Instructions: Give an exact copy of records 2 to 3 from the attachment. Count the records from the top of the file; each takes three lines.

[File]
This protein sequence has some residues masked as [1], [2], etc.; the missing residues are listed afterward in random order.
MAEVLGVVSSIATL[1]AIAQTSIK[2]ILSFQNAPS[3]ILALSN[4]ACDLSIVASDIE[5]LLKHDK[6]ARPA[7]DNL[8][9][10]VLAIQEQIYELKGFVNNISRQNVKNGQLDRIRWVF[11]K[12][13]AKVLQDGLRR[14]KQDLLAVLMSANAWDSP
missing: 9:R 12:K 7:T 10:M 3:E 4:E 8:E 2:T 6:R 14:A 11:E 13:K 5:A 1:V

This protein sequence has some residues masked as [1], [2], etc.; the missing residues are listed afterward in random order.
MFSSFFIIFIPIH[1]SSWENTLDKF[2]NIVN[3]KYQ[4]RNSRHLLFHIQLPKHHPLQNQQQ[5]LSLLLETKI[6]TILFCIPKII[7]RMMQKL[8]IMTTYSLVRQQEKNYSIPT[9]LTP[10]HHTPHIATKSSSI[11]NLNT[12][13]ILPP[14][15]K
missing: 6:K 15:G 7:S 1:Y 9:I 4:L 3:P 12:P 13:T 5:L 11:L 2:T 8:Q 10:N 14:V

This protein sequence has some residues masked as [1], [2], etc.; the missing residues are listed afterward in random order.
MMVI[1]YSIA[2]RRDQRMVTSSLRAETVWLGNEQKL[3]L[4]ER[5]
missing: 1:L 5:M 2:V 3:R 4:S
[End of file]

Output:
This protein sequence has some residues masked as [1], [2], etc.; the missing residues are listed afterward in random order.
MFSSFFIIFIPIH[1]SSWENTLDKF[2]NIVN[3]KYQ[4]RNSRHLLFHIQLPKHHPLQNQQQ[5]LSLLLETKI[6]TILFCIPKII[7]RMMQKL[8]IMTTYSLVRQQEKNYSIPT[9]LTP[10]HHTPHIATKSSSI[11]NLNT[12][13]ILPP[14][15]K
missing: 6:K 15:G 7:S 1:Y 9:I 4:L 3:P 12:P 13:T 5:L 11:L 2:T 8:Q 10:N 14:V

This protein sequence has some residues masked as [1], [2], etc.; the missing residues are listed afterward in random order.
MMVI[1]YSIA[2]RRDQRMVTSSLRAETVWLGNEQKL[3]L[4]ER[5]
missing: 1:L 5:M 2:V 3:R 4:S